In 1987, as part of its major development project on the battlefield, Centennial Development Corp. proffered 2.4 acres adjoining the monument plot, plus $110,000 "for use in construction of amenities and improvements to the historic park to commemorate the battle of Ox Hill."

In 1994, however, the Board of Supervisors used the money towards the $688,000 that was needed to purchase - out of the jaws of development - 2.5 acres abutting the tiny park, doubling its size to today's 5 acres.

Wenzel stressed that battlefield supporters were "most thankful and appreciative" that the county had purchased the extra land, and fully supported using the $110,000 at the time.

But he said his understanding was that the money would be recovered at a later date for completing the park, which in Wenzel's 1998 conceptual plan includes an access drive, parking area and interpretive shelter. His proposal also calls for clear-cutting the overgrown remnant of a 30-acre cornfield that figured prominently in the battle, and installing a 500-foot snake fence along a historic fenceline.

But now the Park Authority is suggesting that most of the $110,000 may be gone for good. It has allocated $50,000 for "master planning," scheduled to get under way next spring. At the same time, in the last two years the county has spent $32.5 million to buy new park land, expanding their holdings by 5000 acres.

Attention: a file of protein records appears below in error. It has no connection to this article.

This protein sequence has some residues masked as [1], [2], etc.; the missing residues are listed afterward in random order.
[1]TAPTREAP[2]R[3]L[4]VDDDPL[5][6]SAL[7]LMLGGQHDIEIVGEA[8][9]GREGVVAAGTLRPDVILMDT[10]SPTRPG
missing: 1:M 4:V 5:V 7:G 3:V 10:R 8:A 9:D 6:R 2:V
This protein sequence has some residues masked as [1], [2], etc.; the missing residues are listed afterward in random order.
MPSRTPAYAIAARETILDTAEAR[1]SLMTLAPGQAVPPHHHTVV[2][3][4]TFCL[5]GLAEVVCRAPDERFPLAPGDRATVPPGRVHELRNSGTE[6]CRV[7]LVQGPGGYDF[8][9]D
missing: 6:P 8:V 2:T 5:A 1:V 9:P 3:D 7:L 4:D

Michael Ryerson, support services manager for the Park Authority, said the fate of the $110,000 was "being reviewed" by the staff. But he said that figure in any case represents "half what we need, at a minimum." And he said that no matter how much the improvements cost, the Park Authority is "committed to preserving and developing the property appropriately."

The Park Authority board can allocate whatever amount they choose for Ox Hill, Ryerson explained. He admitted to being "surprised that we haven't moved ahead" with the project. But he said the board simply is focusing on other priorities. One priority is major land acquisition, with open space rapidly vanishing in Fairfax. The other is building new athletic fields, due to extreme pressure from youth soccer, lacrosse and other interests.

"When you go into these [Park Authority] meetings and see 250 people arrive for youth athletics, you're only seeing the tip of the iceberg," he said. "A thousand more people write letters."